Rationale for research
Long-term conditions pose a great burden to patients, whānau and health services. Self-management interventions are a potential way to address this burden with evidence that they can be effective in improving physical and mental health. Important gaps in evidence remain, and are a barrier to implementation. The BetaMe programme is an integrative evidence-based, comprehensive, self-management programme delivered by mobile and web-based technology. The programme, based on behavioural change theory, was developed by a multi-disciplinary team including primary care practitioners, patients, Māori and Pacific experts, health psychologists and diabetes and technology experts based at the Mayo clinic. It incorporates 1. individualised health coaching, 2. goal setting and tracking, 3. peer support in a secure online forum and 4. resources and behaviour change tools. A pilot of 117 pre-diabetic patients was extremely successful with 78% of people reducing their HbA1c level below pre-diabetic range over 4 months.
The overall aims of this project are: 1) to assess the effectiveness, cost-effectiveness, accessibility, acceptability overall, and impact on inequalities in health for Māori of an integrated, comprehensive, patient-centred self-management intervention (BetaMe) in reversing prediabetes and improving the self-management of type 2 diabetes mellitus (T2DM) and, 2) to provide context specific information for decision-makers that will allow the rapid implementation of this programme for local populations.
Research design and methods
The project is divided into three research components and an implementation component. A randomised controlled trial (RCT) will evaluate the effectiveness of the intervention in improving the self-management of T2DM and prediabetes compared with usual care in a primary care setting. The study will run through two PHOs and a Māori Provider (n=430). Eligible participants will be 18-75 years, diabetic or pre-diabetic, with an HBA1C of 45-64 mmol/mol) in the year prior to the study. Eligible participants who consent to participate will be randomised to the control arm (usual care) or intervention arm (usual care and BetaMe). The BetaMe Programme will be delivered by Melon Health, with a 16-week core programme followed by a maintenance period of 36 weeks. A range of outcomes will be assessed at baseline, 4 and 12 months (see below). All primary analyses will be based on intention to treat and will be conducted separately for people with T2DM and prediabetes. Primary analysis will use linear mixed models comparing mean outcome levels adjusted for initial baseline characteristics at 12 months. In addition, a process evaluation will assess the quality of the delivery of each aspect of the intervention, the extent to which each was enacted by participants and the impact of these factors on the outcomes of the intervention. Data include: 1) usage data from the mobile/web based platform 2) recorded audio interactions between coaches and participants 3) feedback from participants individually and as a part of focus groups at the end of the study period. A cost-effectiveness evaluation will take a health system perspective with intervention, healthcare, medication, and out-of-pocket patient costs assessed. Cost effectiveness will be assessed against RCT outcomes.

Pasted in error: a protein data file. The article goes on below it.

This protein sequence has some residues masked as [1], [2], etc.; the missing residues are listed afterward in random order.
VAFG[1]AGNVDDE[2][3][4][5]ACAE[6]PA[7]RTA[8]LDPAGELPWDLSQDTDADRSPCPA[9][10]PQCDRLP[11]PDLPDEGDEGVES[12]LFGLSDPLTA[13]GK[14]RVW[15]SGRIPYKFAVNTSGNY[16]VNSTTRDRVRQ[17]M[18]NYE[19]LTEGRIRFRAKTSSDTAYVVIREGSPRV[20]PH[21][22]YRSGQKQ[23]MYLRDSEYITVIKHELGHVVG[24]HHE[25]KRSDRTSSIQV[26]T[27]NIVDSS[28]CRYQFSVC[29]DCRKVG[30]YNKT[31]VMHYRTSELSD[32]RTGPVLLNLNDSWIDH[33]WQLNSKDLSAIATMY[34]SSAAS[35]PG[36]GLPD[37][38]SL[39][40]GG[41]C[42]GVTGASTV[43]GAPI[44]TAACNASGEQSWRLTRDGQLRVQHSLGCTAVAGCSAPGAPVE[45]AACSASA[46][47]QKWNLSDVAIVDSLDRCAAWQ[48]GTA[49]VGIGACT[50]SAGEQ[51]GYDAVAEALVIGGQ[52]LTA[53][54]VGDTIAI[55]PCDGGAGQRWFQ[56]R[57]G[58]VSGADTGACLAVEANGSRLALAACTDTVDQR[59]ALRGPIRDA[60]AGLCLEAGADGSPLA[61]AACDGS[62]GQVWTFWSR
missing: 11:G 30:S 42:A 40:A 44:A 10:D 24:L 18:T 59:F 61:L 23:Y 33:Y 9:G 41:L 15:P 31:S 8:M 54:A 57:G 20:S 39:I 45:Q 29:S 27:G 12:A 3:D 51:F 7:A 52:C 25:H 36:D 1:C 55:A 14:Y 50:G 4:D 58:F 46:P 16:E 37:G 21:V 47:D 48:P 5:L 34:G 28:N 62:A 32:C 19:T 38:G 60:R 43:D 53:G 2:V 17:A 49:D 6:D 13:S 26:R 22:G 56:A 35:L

Main outcome measures
The primary outcome measure for the RCT is change in HbA1c at 12 months. Secondary outcomes are changes in weight, waist:hip ratio, blood pressure, patient activation and diabetes-specific behaviours and outcomes. All outcomes will be assessed at 4 and 12 months for the total study population and for Māori and Pacific specifically. The process evaluation will assess the uptake of the individual components of the programme and their association with positive outcomes, and feedback from participants. The economic evaluation will produce incremental cost-effectiveness ratios (ICERs) and cost-effectiveness acceptability curves calculated for outcomes showing significant between-group differences at 12-months. These may include ICERs per controlled patient, per unit reduction in BMI/WHR, and per quality-adjusted life-year.
University of Otago:
- Diana Sarfati, Professor, University of Otago, Wellington
- Melissa McLeod, Senior Research Fellow, University of Otago, Wellington
- Virginia Signal, Research Fellow, University of Otago, Wellington
- James Stanley, Biostatistician, University of Otago, Wellington
- Jeannine Stairmand, Research Fellow, University of Otago, Wellington
- Jeremy Krebs, Endocrinologist, Capital and Coast DHB, and Associate Professor, University of Otago, Wellington
- Tony Dowell, Professor of Primary Care, University of Otago, Wellington
- William Leung, Health economist, University of Otago, Wellington
- Cheryl Davies, Māori health researcher
- Rebecca Grainger, Physician and eHealth researcher, Capital and Coast DHB, and University of Otago, Wellington